I'm kind of curious. Taking into account that our God is a consuming fire, would this statement be offensive to modern Catholic teaching and theologians/apologists? I'm only asking because the main objections being raised are to points that some might be more willing to acknowledge as being just opinion or speculation.
But if souls have departed this life in faith and love, while nevertheless carrying away with themselves certain faults, whether small ones over which they have no repented at all, or great ones for which--even though they have repented over them--they did not undertake to show fruits of repentance: such souls, we believe, must be cleansed from this kind of sins, but not by means of some purgatorial fire or a definite punishment in some place (for this, as we have said, has not at all be handed down to us). But some must be cleansed in the very departure from the body, thanks only to fear, as St. Gregory the Dialogist literally shows; while others must be cleansed after the departure from the body, either while remaining in the same earthly place, before they come to worship God and are honored with the lot of the blessed, or--if their sins were more serious and bind them for a longer duration--they are kept in [hades], but not in order to remain forever in fire and torment, but as it were in prison and confinement under guard.
All such ones, we affirm, are helped by the prayers and Liturgies performed for them, with the cooperation of the Divine goodness and love for mankind. This Divine cooperation immediately disdains and remits some sins, those committed out of human weakness, as Dionysius the Great (the Areopagite) says in 'Reflections on the Mystery of Those Reposed in Faith' (In 'The Ecclesiastical Hierarchy, 7, 7); while other sins, after a certain time, by righteous judgments it either likewise releases and forgives--and that completely--or lightens the responsibility for them until that final judgment. And therefore we see no necessity whatever for any other punishment or for a cleansing fire; for some are cleansed by fear, while others are devoured by gnawings of conscience with more torment than any fire, and still others are cleansed only the the very terror before the Divine Glory and the uncertainty as to what the future will be...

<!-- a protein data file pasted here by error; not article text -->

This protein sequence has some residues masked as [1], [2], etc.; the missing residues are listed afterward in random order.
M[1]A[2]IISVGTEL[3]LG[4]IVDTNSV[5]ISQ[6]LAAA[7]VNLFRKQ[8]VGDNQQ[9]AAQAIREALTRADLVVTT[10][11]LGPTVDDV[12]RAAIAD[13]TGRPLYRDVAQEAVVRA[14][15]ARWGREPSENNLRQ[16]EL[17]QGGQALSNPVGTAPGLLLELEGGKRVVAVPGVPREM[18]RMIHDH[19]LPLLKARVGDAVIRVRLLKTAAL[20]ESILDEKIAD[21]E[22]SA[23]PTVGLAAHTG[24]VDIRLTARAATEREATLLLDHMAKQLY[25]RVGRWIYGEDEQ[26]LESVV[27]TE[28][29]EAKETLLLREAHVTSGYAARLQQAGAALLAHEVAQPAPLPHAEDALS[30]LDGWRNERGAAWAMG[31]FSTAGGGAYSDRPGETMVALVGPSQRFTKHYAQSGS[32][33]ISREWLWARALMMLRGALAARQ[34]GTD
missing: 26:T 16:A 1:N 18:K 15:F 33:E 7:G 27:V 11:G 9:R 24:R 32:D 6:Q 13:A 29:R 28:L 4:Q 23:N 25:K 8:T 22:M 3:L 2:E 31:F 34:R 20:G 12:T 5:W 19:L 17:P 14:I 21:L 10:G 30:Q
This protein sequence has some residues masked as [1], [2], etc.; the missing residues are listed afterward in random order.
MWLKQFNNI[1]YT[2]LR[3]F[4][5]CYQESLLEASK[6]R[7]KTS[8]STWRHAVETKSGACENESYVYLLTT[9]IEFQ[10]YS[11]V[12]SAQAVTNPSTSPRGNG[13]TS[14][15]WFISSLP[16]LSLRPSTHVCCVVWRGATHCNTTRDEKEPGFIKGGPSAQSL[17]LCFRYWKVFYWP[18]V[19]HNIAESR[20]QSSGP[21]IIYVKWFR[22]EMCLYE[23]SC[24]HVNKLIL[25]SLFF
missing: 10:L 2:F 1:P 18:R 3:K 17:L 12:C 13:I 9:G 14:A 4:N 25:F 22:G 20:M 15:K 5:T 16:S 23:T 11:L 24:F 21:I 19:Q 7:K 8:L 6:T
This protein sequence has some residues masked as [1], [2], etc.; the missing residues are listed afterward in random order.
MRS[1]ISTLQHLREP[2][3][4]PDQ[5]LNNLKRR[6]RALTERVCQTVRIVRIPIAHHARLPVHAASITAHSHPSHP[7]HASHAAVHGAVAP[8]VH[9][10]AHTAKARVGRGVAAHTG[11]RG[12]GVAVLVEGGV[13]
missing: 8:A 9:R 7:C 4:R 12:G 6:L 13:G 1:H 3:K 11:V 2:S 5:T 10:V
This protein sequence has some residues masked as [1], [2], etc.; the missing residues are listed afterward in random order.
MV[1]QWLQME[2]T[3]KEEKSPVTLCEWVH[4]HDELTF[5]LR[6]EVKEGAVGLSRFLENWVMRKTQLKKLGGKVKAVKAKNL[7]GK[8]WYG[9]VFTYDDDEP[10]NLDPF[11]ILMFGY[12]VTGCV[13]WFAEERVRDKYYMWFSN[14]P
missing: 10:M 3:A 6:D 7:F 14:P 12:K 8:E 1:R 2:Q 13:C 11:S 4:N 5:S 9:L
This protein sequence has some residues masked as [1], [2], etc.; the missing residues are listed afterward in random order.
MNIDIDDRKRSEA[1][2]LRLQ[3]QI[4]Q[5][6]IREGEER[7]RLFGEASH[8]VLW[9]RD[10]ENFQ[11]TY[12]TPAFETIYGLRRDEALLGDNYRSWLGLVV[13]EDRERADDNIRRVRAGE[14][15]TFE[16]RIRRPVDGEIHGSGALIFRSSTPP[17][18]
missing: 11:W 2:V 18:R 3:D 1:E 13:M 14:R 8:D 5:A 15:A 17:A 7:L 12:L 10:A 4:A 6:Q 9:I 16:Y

And so, we intreat God and believe to deliver the departed from (eternal torment), and not from any other torment or fire apart from those torments and that fire which have been proclaimed to be forever. And that, moreover, the souls of the departed are delivered by prayers from confinement in [hades], as if from a certain prison, is testified, among many others, by Theophanes the Confessor, called the Branded. ...In one of the canons for the reposed he thus prays for them: 'Deliver, O Savior, Thy slaves who are in the [hades] of tears and sighing' (Octoechos, Saturday canon for the deposed, Tone 8, Canticle 6, Glory).
-- St. Mark of Ephesus, First Homily on the Refutation of the Latin Chapters Concerning Purgatorial Fire
I would have to say Yes it is "offensive to modern Catholic teaching and theologians/apologist", because ultimately he is saying "The Catholics are wrong, and here's why." If he were instead saying "The Catholics are right, and here's why" that would be another matter.
And if the points that he refused to accept dogmatically are not even accepted as such by your church today? Is there disagreement with what he affirms to be true? Is there a strict belief that the points he rejects have to be accepted?
It seems to me that the idea that Purgation, Hell and Heaven are "places" is part of the earliest and current understanding of the body and soul. The body and soul are not separable so that when the body dies, we seem to always posit some sort of material vehicle for the soul until it is once again reunited with our glorified body when Jesus comes again in glory.
The whole idea of immortal soul has its own problems, in terms of its apostolic origins, and I am very happy that was not discussed at Florence or we may have more of a mess than we do today. Nonetheless we cannot posit a body/soul dualism, nor are spirits immaterial, so it simply is reasonable to think of Heaven, Hell and Purgatory as 'places' with material bodies of some kind inhabiting them...whatever that means in life everlasting.
And fire, of course, is quite scriptural, old and new testament...It burns without consuming.
So I really don't get Bishop Mark's difficulty, and so I just ignore it and move on.